Constipation



Constipation is a condition that involves difficulty in having a bowel movement or involves having stools (solid waste material from the body) that are dry and hard.

KEYWORDS

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Cathartics

Digestion

Fecal impaction

Intestines

Laxatives

What Is Constipation?

Normal bowel movement patterns vary from person to person. Some people move their bowels as often as after every meal. Other people may move their bowels every 3 days or so. Both of these patterns may be normal.

With constipation a person feels discomfort and has irregular bowel movements. The difficulty comes from the dry, hard condition of the stool. Constipation may be associated with many medical illnesses.

What Causes Constipation?

Several factors can contribute to constipation, such as not eating enough fiber or drinking enough fluids, inactivity, or not developing regular toilet habits. Certain medical conditions such as irritable bowel syndrome or hypothyroidism are associated with constipation. Sometimes the medicine people take for other illnesses causes them to become constipated. Pregnant women frequently develop constipation, also.

Constipation can occur when a person "withholds" stool and the intestines reabsorb the water in the stool, causing it to become harder. Withholding the stool can happen if a person is not comfortable having a bowel movement, for example, when traveling or if the toilet area is considered unsafe or unpleasant.

What Is the Treatment for Constipation?

Although many people take laxatives (LAK-sa-tivs) for constipation, doctors warn that these should not be taken regularly because the intestines may become sluggish and dependent on laxatives. Instead, it is recommended that people eat a diet that is rich in fiber. Foods that have fiber are whole grains, like bran or whole wheat, beans, fruits, and vegetables. Eating mostly foods that contain a lot of starch or sugar, like cookies and cakes, doesn't give the body enough fiber for good digestion and proper elimination. Also, it is important to drink sufficient amounts of water.

In serious cases of constipation, a person may need to be examined by a doctor and possibly be given an enema (EN-e-ma). This is a process of putting fluid into the rectum to loosen the stool. The doctor also may prescribe medication to help the patient regain regular bowel habits.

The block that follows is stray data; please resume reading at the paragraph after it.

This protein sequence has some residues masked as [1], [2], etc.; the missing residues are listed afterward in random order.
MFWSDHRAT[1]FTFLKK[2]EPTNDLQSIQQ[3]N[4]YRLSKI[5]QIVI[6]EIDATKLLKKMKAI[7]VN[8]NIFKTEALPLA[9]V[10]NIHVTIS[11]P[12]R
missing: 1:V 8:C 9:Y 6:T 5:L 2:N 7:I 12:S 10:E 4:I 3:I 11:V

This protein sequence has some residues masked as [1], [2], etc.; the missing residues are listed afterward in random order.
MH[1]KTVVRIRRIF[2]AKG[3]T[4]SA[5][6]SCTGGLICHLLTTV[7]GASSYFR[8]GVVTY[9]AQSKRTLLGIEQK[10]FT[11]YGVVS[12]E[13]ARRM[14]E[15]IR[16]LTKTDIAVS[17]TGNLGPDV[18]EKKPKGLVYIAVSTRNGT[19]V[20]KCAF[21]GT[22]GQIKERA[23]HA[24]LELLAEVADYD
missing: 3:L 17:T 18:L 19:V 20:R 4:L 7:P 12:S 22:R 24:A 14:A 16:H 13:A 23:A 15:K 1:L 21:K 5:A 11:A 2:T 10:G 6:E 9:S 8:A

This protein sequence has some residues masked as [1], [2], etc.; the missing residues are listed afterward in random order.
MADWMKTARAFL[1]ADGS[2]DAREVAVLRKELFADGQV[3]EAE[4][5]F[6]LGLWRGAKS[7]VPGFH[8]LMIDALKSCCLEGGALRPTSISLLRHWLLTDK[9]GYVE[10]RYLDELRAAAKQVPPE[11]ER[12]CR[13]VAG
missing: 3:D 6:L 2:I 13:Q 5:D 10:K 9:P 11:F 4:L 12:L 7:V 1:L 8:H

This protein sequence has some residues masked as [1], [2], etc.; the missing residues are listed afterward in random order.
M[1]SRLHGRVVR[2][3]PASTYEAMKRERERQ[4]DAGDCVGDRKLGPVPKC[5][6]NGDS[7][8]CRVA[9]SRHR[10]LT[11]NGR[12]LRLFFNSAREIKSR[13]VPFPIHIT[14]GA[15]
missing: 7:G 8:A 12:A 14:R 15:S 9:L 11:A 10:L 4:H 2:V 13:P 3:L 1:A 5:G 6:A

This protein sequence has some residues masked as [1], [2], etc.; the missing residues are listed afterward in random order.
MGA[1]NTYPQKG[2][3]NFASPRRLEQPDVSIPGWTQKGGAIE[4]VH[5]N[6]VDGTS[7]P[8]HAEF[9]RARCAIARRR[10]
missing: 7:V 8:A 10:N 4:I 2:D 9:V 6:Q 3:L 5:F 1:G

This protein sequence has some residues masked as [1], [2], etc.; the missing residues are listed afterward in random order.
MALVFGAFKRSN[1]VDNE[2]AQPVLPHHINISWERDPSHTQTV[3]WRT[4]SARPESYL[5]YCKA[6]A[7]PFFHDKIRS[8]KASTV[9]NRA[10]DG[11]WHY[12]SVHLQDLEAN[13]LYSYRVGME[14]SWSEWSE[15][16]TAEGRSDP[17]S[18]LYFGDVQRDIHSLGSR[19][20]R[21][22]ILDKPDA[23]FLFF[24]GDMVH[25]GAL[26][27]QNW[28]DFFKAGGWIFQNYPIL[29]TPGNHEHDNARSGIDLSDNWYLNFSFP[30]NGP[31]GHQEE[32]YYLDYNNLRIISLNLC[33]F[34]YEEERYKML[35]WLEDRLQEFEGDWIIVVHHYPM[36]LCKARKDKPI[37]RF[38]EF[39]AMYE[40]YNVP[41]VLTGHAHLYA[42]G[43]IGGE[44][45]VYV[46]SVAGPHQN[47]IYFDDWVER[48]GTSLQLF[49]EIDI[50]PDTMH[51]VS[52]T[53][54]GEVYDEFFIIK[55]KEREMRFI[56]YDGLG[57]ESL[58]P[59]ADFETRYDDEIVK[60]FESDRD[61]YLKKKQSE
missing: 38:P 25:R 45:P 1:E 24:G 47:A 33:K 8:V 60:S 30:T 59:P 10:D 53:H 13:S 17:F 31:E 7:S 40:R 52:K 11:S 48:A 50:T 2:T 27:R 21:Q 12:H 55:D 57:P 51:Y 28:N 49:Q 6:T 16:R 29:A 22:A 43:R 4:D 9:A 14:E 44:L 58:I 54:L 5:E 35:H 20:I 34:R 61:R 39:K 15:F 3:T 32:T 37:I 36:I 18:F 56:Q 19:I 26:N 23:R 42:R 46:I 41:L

For a child who develops a serious case of constipation, the doctor may help by providing a habit-training program. In addition to being instructed about proper diet and increased water intake, the child may be given medicine to help develop regular toilet habits.

Can Constipation Be Prevented?

Most people can prevent constipation by following a regular routine for bowel movements. Here are some things that help prevent constipation:

  • Eating foods rich in fiber
  • Avoiding junk foods
  • Drinking sufficient water every day
  • Regular toilet habits
  • Regular exercise
  • Plenty of rest

See also
Diarrhea
Hemorrhoids
Irritable Bowel Syndrome

Resources

Office of Disease Prevention and Health Promotion, National Health Information Center, Washington, DC. This office offers information on many diseases and disorders.
Telephone 800-336-4797 or 202-429-9091 http://odphp.osophs.dhhs.gov

The U.S. National Institutes of Health posts information about constipation on its website.
http://www.nih.gov/nia/health/pubpub/const.htm

Also read article about Constipation from Wikipedia

User Contributions:

1
Avanee
Report this comment as inappropriate
Sep 1, 2007 @ 12:12 pm
How is constipation associated with piles? Does prolonged constipation result into piles? Or piles is a totally different illness?

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